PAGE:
QUITO (Reuters) - Two earthquakes struck Ecuador’s coast on Wednesday, leading to one death and light damage in the same region where a magnitude 7.8 tremor killed more than 650 people last month.
Wednesday’s tremors, measuring 6.7 and 6.8 in magnitude, according to the U.S. Geological Survey, cut electricity in some coastal areas and sent people running into the streets as far away as the highland capital of Quito, witnesses said.
President Rafael Correa said the epicenter of the first one overnight was the fishing village of Mompiche on the Pacific coast, about 368 km (229 miles) from Quito.
He said the tremors led to light injuries due to people bumping into the things as they ran out of buildings, adding that one person died in circumstances that are still not clear.
“We lament the death, which was caused either directly or indirectly by the earthquake, of a senior citizen in the city of Tosagua,” he said, referring to a city in the coastal province of Manabi.
According to one version, the person hit their head on concrete, while a second held that a beam fell on their head.
School was canceled until Monday in Manabi and in the province of Esmeraldas, Correa said.
The tremors caused minor damage, mainly to infrastructure already hit by the April disaster. There was no tsunami warning.
The second tremor struck just before midday, according to the U.S. Geological survey.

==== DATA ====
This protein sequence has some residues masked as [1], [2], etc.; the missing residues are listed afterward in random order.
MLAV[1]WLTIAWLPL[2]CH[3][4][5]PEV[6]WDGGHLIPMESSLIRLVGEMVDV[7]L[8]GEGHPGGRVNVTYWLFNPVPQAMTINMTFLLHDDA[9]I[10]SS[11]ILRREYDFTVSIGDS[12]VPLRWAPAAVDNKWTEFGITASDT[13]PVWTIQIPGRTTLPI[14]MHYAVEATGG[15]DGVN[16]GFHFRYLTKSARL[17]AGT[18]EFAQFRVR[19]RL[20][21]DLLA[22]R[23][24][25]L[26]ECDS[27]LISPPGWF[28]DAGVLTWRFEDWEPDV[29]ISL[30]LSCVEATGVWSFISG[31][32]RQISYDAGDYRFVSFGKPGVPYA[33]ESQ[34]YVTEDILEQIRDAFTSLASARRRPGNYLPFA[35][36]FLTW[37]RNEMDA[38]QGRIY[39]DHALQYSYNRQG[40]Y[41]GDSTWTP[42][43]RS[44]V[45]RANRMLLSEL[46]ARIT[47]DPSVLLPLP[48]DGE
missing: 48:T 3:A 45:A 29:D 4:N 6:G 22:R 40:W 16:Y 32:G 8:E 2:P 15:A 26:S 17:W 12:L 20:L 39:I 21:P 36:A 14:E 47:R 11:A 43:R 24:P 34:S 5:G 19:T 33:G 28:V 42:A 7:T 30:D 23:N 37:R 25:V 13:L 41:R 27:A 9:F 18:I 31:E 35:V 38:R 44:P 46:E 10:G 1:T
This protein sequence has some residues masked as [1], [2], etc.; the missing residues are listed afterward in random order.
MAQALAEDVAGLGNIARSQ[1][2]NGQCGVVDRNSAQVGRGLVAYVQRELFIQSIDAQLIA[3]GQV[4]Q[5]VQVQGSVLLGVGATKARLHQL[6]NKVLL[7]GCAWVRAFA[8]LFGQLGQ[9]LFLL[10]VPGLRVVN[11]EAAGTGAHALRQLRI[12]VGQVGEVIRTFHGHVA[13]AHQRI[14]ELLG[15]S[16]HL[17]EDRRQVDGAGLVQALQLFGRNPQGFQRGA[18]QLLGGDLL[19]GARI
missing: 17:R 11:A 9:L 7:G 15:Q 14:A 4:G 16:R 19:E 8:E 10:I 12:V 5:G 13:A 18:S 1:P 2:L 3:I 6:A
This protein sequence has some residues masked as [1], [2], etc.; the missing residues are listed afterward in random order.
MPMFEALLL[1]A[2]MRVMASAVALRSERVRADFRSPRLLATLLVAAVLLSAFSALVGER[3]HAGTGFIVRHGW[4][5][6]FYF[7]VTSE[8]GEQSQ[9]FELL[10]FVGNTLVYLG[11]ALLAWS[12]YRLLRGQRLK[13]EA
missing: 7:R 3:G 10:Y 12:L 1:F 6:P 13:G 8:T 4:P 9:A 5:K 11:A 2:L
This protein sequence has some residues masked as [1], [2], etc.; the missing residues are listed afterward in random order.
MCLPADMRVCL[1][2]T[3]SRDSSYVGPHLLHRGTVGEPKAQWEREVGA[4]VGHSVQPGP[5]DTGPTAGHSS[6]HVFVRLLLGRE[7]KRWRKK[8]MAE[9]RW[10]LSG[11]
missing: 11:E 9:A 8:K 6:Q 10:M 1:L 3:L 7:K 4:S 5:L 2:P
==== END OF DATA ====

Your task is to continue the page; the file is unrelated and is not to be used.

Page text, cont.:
“We were scared, we left the building because it started moving,” said Pilar Guacho, 39, a municipal employee in Quito. “We were worried about my daughter because we couldn’t make phone calls. We’re tense and worried about this situation.”
The April 16 earthquake, Ecuador’s worst in decades, flattened buildings along the coast.
As well as the fatalities, the tremor also injured more than 6,000 people, made nearly 29,000 homeless, and caused an estimated $2 billion in damage, according to the government’s latest tally.
Correa on Wednesday said he was asking the United States, an ideological adversary of his leftist government, to grant Ecuador “Temporary Protected Status.”
That designation, which the United States can provide in situations of environmental disasters, would allow nationals from those countries to remain in the United States and in some cases obtain authorization to work.
Ecuador’s 110,000-barrel-per-day Esmeraldas refinery was working at 77 percent capacity after some operations were halted due to the first quake on Wednesday. Operations were not affected by the second tremor, an official said.
Reporting by Alexandra Valencia; Writing by Andrew Cawthorne; Editing by Alexandra Ulmer and James Dalgleish